Medical Cannabis a Pawn for Big Players

medical cannabis
In a world where the Prohibition saw excessive violence at times being used against bootleggers, followed by a period of adjustment once alcohol became legal and heavily taxed, it is perhaps easy to spot history repeating itself. Cannabis, formerly the subject of such propaganda films as Reefer Madness, has been accepted for medical use for a short time in the grand scheme of things, but is perhaps now becoming a pawn in the move towards legalization for recreational use by some of the biggest players: state governments.

It seems these days everyone is coming around. The CNN’s chief medical correspondent, Dr. Sanjay Gupta, now not only recognizes that his former stance against the medical benefits of marijuana was wrong, but says it was irresponsible. He has done such an about face he has been perhaps instrumental in the fact that Georgia just passed Bill HB885, allowing the use of oral or pill form cannabis to treat people with any of a number of serious seizure disorders. Dr. Gupta mentions, in particular, one very young girl who no traditional pharmacological medicine could bring relief to, when cannabis did. She is not alone.

Dispensaries for medical cannabis and their clients have been big targets by governments, who formerly pawned off a patient’s rights to access and yet are suddenly players in a clear legalization bid. The state of Washington, for instance, recently decided to regulate the substance and will be opening its first stores this summer for the sale of legal marijuana for recreational use. It is not the first state to do so.

U.S. federal law still makes illegal the production, sale and possession of marijuana. However, state by state the decision whether or not to allow all three has been self-regulated. The federal government has not only not intervened, but last month the Obama administration issued new rules for banks wanting to have legitimate dealings with businesses involved in the sale of marijuana. As it is becoming more commonly accepted, this is unavoidable.

On the one hand, the federal government says a thing is illegal and on the other issues rules enabling banks to not break the law. As soon as the sale of cannabis for medical use became more common, states that formerly accepted the federal stance criminalizing marijuana by upholding its illegality of possession and recreational use have reacted by almost immediately putting measures in place to ensure they would not lose out on profits.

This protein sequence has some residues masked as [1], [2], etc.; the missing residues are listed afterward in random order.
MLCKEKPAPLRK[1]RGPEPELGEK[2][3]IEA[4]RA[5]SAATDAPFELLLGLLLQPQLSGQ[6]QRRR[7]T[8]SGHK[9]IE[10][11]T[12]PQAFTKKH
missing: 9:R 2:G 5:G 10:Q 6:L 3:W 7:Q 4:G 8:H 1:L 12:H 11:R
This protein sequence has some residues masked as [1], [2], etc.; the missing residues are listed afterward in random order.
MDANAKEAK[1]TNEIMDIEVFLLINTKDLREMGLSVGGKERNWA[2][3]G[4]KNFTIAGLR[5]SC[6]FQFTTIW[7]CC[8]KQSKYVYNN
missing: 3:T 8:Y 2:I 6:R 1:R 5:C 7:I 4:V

Medical dispensaries in Washington State, for instance, fear with legitimate reason that their businesses will be effectively shut down once state-licensed shops become the norm. It was decided that restructuring or newly overseeing existing dispensaries was less feasible than essentially starting from scratch. It had to happen fast so the new stores for recreational use could be opened in a timely fashion, i.e. so profits could start rolling out. In a bizarre turn of logic, salespeople at the new recreational-use stores will not be allowed to dispense advice to people looking to use the substance medically. From the standpoint of pharmacist versus street dealer, this makes a lot of sense. However, these stores are getting dealers off the street and are making governments the dealers.

As many states including Washington are simultaneously calling for individuals to be disallowed from growing their own medical cannabis unless they register (potentially affecting their jobs and private insurance), and also want to shut down big community gardens where growing is done, it is as if patients themselves are being pawned off in a move that is clearly playing only for a huge cash grab.

The state will issue licenses. The state will decide who can grow. The state will oversee the implementation of stores and of sales, and how these are carried out. The state, formerly so prohibitive of even the medical use of this natural substance, simultaneously stops prohibiting and starts making money—and ensures that no one else can, likely to the detriment of people with real medical needs.

In Colorado the process towards the same end happened more slowly and with more organization. State regulators enforced strict rules for medical cannabis long before legalization, so that by the time legalization happened medical dispensaries, already regulated, could be easily licensed.

Advocates worry that while trusted dispensaries become pawns in an unspoken chess game and likely close, choices of medical cannabis will be limited as the new players, i.e. government-approved stores, push strains with a higher THC content for bigger profits. Medical marijuana, ironically, has less of the “feel-good” THC that recreational marijuana has, but is grown with a greater amount of CBD, whose medical value is more effective against nausea, headaches and more. When individual states try to make stores more “uniform,” meeting a newly set out code, whose instructions will they be following? The state of Washington is following guidelines set out last summer by the biggest player of all, the federal government, who still maintains that the sale and possession of the drug, not to mention its production, are illegal.

Opinion by Julie Mahfood

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